Nearly Half of Millennials Say the American Dream Is Dead. Here’s Why
Natalie Johnson /
Belief in the American Dream among millennials is dimming as the nation’s largest generation continues to face steep socioeconomic barriers despite the overall economic recovery, according to a new report.
Generation Opportunity, a nonprofit organization advocating the limited government to spur opportunity for young Americans, reported Tuesday that for the first time in U.S. history, a younger generation may be left worse off than the one preceding it.
The study found that millennials face record high levels of student debt along with higher unemployment and poverty levels and lower personal income than the two previous generations at the same points in their lives.
These barriers have left nearly half—48 percent—of millennials convinced that the American dream is dead, the report’s authors wrote, referencing a recent Harvard study.
Generation Opportunity’s 2016 “State of the Millennial Report” faults “government-created obstacles” for stunting economic opportunities for the nation’s young adults.
The Federal Register listing government regulations, for example, has grown from nearly 10,000 pages in 1954 to over 80,000 in 2013. The report, which credits five authors, said these “excessive” rules have restricted job creation, leading to high unemployment rates among young adults.
Currently, 18- to 29-year-olds face an unemployment rate of 8 percent compared to 3.7 percent for Americans over 29.
The strain for young Americans to secure a job has excluded many from the workforce, the report found, leading to an all-time low labor force participation rate of 71 percent among 18- to 29-year-olds. More than 1.8 million young adults have given up looking for a job altogether.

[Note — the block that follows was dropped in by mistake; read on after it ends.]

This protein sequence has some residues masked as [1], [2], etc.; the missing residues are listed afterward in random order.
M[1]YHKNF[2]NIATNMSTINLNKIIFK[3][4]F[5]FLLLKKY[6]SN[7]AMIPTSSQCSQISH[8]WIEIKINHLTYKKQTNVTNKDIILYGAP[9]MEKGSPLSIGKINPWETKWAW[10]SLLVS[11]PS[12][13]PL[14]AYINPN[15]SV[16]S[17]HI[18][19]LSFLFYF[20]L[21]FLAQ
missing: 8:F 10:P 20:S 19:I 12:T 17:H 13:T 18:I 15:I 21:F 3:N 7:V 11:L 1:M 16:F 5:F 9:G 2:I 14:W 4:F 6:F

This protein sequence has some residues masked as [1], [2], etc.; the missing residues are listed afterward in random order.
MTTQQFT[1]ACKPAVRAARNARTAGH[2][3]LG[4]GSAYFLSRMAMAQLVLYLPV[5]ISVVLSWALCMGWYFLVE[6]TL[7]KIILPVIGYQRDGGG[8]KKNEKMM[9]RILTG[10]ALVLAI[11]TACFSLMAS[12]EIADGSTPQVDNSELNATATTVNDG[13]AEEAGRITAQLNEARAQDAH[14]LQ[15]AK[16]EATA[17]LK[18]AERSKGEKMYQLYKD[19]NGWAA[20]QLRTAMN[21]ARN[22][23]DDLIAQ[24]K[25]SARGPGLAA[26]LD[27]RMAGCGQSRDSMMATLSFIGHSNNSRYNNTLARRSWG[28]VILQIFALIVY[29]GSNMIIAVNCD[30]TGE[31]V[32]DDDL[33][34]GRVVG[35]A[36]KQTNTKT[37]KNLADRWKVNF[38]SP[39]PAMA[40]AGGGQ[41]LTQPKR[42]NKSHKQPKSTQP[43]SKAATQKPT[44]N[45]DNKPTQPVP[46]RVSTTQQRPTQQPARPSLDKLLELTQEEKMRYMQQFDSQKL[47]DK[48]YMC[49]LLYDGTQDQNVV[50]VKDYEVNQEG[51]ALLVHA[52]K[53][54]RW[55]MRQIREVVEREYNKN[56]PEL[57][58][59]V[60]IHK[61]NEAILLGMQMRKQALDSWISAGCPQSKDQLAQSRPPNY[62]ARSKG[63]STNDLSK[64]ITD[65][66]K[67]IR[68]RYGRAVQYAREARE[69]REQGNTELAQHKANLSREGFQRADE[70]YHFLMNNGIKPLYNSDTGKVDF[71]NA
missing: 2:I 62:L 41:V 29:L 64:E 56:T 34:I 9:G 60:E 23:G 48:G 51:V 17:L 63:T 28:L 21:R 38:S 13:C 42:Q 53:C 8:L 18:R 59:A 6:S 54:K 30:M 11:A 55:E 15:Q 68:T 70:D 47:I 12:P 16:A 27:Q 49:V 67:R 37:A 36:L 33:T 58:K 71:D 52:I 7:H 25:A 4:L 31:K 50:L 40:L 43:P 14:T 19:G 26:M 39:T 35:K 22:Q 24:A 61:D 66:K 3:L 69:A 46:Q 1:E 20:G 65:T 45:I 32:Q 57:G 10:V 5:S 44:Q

Shrunken job opportunities also spiked poverty levels among millennials, the report said. In 1979, only 8 percent of the baby boom generation was living in poverty. Fast-forward to 2013 and that number has doubled to 16 percent among millennials.
“These negative trends are caused by years of government intervention disrupting economic growth in countless parts of our lives,” the authors of the report wrote.
The authors also fault the government’s reach in the nation’s higher education system for skyrocketing levels of student debt.
While young Americans are graduating college at a national high, college tuition has increased by over 500 percent since 1985, “rising significantly faster than the cost of health care, gasoline, shelter and food,” the study found.
This has left nearly 70 percent of the graduating class of 2014 with student loan debt averaging at nearly $30,000 per borrower.
The report blames these “economic hardships” for driving millennials to marry later than ever before and causing the lowest level of homeownership on record among Americans under 35 years old.
“As government continues to grow, young Americans are beginning to believe the American dream is dead,” the authors wrote:
To reverse this trend, we need to reduce excessive government regulations that stop job creation. We need to simplify the tax code so millennials can start new businesses without Uncle Sam intervening.
Generation Opportunity, part of a network of organizations begun by entrepreneurs Charles and David Koch, was founded in 2011 as a grassroots outreach group to involve young Americans in policy debates.